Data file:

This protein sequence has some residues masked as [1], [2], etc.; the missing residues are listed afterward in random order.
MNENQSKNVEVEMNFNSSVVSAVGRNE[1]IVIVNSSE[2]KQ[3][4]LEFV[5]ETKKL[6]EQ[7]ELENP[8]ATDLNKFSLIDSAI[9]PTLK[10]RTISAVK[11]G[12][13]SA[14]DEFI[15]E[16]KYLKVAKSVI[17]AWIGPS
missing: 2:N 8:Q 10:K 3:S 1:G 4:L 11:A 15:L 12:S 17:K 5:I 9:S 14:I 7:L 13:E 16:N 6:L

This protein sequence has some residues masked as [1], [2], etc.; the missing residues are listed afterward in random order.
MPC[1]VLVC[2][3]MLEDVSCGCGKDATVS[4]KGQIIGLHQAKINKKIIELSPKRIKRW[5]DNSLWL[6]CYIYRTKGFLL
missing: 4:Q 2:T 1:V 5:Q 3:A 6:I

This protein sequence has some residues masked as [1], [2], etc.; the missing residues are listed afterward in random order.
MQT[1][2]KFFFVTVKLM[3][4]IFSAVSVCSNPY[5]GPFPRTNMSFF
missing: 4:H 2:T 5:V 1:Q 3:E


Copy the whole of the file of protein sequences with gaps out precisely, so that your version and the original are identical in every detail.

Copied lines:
This protein sequence has some residues masked as [1], [2], etc.; the missing residues are listed afterward in random order.
MNENQSKNVEVEMNFNSSVVSAVGRNE[1]IVIVNSSE[2]KQ[3][4]LEFV[5]ETKKL[6]EQ[7]ELENP[8]ATDLNKFSLIDSAI[9]PTLK[10]RTISAVK[11]G[12][13]SA[14]DEFI[15]E[16]KYLKVAKSVI[17]AWIGPS
missing: 2:N 8:Q 10:K 3:S 1:G 4:L 11:A 15:L 12:S 17:K 5:I 9:S 14:I 7:L 13:E 16:N 6:L

This protein sequence has some residues masked as [1], [2], etc.; the missing residues are listed afterward in random order.
MPC[1]VLVC[2][3]MLEDVSCGCGKDATVS[4]KGQIIGLHQAKINKKIIELSPKRIKRW[5]DNSLWL[6]CYIYRTKGFLL
missing: 4:Q 2:T 1:V 5:Q 3:A 6:I

This protein sequence has some residues masked as [1], [2], etc.; the missing residues are listed afterward in random order.
MQT[1][2]KFFFVTVKLM[3][4]IFSAVSVCSNPY[5]GPFPRTNMSFF
missing: 4:H 2:T 5:V 1:Q 3:E